In January 1955 in Hardin County, Texas, Leo Carr had to pay $1.50 to vote. That receipt for Carr's "poll tax" now resides in the collections of the Smithsonian’s National Museum of African American History and Culture. In today’s dollars, Carr paid roughly $13.
“It’s a day’s wages,” explains William Pretzer, the museum’s senior history curator. “You’re asking someone to pay a day’s wages in order to be able to vote.”
Pretzer says the museum accepted the donation of the receipt from Carr’s family in 2012 as a vivid and a significant example of the way that voting rights were denied to African Americans. Poll taxes, quite simply a tax to pay to vote, were enacted in the post-reconstruction era from the late 19th to the very early 20th century. But they remained in effect until the 1960s.
This month marks the 50th anniversary of the Supreme Court’s Harper v. Virginia State Board of Elections decision to strike down poll taxes. And as voters head to the polls for the upcoming 2016 presidential elections, some, including former U.S. Attorney Eric Holder, have suggested that voting rights are once again under siege.
“After the 1870s, particularly in the southern states, there was an effort to restrict any kind of political power for African Americans,” Pretzer says. In the immediate post-Civil-War era, when voting rights were accorded to African Americans in the south, thousands registered, voted and ran for office. “There was great concern on the part of the white power structure that this was a revolution in their lives.”
Southern legislators began to find ways of limiting African-American rights, and one of the major ways was to enact barriers to prevent them from voting. A series of laws were passed state by state in the south, ranging from literacy tests to poll taxes. This was an effort to keep blacks as far out of politics as possible without violating the 15th Amendment to the U.S. Constitution, which prohibited governments in the nation from denying a citizen the right to vote based on that citizen’s “race, color or previous condition of servitude.”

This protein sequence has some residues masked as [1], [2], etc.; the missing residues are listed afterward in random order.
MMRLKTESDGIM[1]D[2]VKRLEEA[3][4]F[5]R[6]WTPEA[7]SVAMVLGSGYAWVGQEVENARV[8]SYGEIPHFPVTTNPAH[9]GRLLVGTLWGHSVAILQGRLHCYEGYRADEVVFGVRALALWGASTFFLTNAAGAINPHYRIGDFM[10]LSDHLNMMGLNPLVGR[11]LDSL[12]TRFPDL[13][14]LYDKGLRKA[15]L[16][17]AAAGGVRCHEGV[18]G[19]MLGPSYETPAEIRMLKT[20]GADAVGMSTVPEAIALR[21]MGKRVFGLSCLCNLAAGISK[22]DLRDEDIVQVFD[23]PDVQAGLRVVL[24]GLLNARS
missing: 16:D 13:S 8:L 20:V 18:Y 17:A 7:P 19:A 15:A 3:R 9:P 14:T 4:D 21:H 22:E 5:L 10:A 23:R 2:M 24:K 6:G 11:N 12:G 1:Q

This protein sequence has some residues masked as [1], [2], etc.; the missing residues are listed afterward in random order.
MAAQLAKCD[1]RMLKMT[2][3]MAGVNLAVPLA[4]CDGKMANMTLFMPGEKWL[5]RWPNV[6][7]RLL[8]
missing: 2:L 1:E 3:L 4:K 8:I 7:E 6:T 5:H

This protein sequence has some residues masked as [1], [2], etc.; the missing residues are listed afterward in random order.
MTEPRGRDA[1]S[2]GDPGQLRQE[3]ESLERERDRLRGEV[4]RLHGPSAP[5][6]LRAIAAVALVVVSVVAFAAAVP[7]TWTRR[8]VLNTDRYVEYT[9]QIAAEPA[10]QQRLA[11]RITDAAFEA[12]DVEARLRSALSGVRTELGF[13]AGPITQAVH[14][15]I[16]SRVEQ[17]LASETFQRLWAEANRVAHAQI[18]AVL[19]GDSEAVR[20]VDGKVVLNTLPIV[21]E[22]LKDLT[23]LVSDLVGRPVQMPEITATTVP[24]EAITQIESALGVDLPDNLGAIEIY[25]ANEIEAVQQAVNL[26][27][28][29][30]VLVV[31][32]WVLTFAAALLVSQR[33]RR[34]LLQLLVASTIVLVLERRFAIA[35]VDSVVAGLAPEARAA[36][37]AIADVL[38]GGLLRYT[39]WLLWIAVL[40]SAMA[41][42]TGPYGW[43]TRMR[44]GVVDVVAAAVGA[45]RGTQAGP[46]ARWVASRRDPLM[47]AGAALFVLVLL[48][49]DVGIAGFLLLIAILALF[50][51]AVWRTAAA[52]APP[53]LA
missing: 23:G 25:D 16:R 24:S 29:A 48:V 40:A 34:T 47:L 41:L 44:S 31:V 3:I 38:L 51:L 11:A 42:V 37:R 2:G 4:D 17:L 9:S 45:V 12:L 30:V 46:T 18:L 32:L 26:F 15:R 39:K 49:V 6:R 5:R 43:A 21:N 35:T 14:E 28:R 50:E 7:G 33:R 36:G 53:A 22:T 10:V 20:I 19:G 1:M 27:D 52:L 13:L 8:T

By 1902, all 11 of the former Confederate states had enacted a poll tax, along with other measures including comprehension tests, voter intimidation and worse.
“When people went to register to vote, their names would become known in the local community,” Pretzer says. “What you see is everything from simple harassment—people being insulted, pushed, shoved or harassed on the street—to being murdered.”
Poll taxes survived a 1937 U.S. Supreme Court challenge in the case Breedlove v. Suttles, which upheld a Georgia poll tax on the grounds that voting rights are conferred by the states, and that the states may determine voter eligibility as they see fit, save for conflicts with the 15th Amendment concerning race, and the 19th Amendment concerning sex.
But during the tumultuous battles of the civil rights movements, particularly following the landmark Brown v. Board of Education decision in 1954, activists saw poll taxes and similar policies as barriers to the voting rights of African Americans and the poor.
In 1962, the 24th Amendment was proposed, prohibiting the right to vote in federal elections from being contingent on the payment of a poll tax. It was ratified in 1964. But five states still retained the use of poll taxes for local elections.
Two years later, on March 24, 1966, the U.S. Supreme Court ruled in Harper v. Virginia Board of Elections, that poll taxes for any level of election were unconstitutional.
Lena Carr says she donated the 1955 Texas poll tax receipt from her uncle, Leo, partly because of her surprise that her family had been involved in the battle for voting rights in the Civil Rights era. The family found the receipt in a suitcase, after Leo’s mother passed away. When they went through it, there it was, nestled among old family pictures.